“Our whole staff got started as volunteers,” he says.

He points out that anyone who volunteers will undergo extensive training. Being a firefighter is much more than just pointing a hose at a fire and trying to douse it with water.

“We’re fortunate in the fact that we do our own training right here that meets the state guidelines and gets the volunteers up to the point they need to be,” Collins says.

But that doesn’t mean the new firefighters — even after their initial training — are thrown to the wolves immediately.

“As soon as we get them through rookie school,” he says, “we don’t just say, go fight fire now. We still have an experienced person with them, but it will be different when they get out there on a real fire and the (experienced firefighter) has to be worried about putting the fire out and saving the property, not necessarily having this new person feel all wonderful.”

Collins doesn’t sugarcoat that fighting fires can be dangerous.

“We don’t necessarily face danger every day,” he says, “but myself and several others that’s been here a while, especially since the beginning, you know, the good Lord has watched after us. We’ve been in some bad places before, and, knock on wood, we’ve never had a fireman killed, thank God, and no real serious injury. One of our guys did get burned pretty good and had to have some burn therapy several years ago when a fire flashed back on him, but that’s been the most serious injury.

“We’ve had a little bit of smoke inhalation, sprains, and I ran a hot nail crawling through a house up between the side of my knee,” he says. “It didn’t feel too good, but I mean it wasn’t serious — tetanus shot and a few days hobbling around, and it was OK.”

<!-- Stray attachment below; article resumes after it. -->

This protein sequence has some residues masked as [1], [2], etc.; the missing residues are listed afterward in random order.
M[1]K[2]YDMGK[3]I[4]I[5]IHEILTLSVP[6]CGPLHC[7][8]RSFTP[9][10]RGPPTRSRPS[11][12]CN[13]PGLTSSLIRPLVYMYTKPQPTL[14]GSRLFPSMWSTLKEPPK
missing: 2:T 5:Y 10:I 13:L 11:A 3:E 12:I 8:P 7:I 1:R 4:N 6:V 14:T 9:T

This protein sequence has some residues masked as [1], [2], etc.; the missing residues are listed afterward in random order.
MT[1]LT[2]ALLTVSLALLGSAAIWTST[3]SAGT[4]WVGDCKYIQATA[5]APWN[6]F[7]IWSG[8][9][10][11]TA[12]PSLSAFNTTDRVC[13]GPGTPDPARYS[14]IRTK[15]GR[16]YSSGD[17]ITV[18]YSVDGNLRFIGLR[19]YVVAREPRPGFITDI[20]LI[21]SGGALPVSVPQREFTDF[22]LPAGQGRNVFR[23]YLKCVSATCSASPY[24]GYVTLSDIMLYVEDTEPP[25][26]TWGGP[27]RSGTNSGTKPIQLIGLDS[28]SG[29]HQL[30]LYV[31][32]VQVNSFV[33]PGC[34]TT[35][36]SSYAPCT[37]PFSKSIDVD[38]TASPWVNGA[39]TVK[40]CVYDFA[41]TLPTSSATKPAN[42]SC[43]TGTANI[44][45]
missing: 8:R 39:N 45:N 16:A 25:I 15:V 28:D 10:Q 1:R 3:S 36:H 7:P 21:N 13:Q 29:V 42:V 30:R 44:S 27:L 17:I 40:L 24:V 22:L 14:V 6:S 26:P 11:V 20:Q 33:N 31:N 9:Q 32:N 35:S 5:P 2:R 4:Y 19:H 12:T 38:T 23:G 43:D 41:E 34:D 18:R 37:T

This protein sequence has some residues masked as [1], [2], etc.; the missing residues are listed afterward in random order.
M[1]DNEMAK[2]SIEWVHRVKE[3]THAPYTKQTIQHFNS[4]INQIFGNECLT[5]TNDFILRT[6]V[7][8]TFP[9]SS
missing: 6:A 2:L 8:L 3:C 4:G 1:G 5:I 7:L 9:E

But, Collins says, “you can’t bring somebody in here and explain everything and them feel what you’re telling them. They’re not going to feel it until they actually get there in a fire.”

To keep the firefighters as safe as possible, their training never stops.

In fact, training sessions are held each Tuesday for all firefighters, career and volunteer, and everyone is expected to attend most of them.

Collins realizes the economic reality of today’s world requires husbands and wives both to work to make ends meet, a fact that can keep some people from having enough time to volunteer.

Still, he encourages anyone who might be interested to stop by the 911 Center or their local fire station and pick up an application.

“We just want to get the word out that we could use some good folks who are interested in helping their community and providing a service for the community by volunteering for the fire department,” Collins said.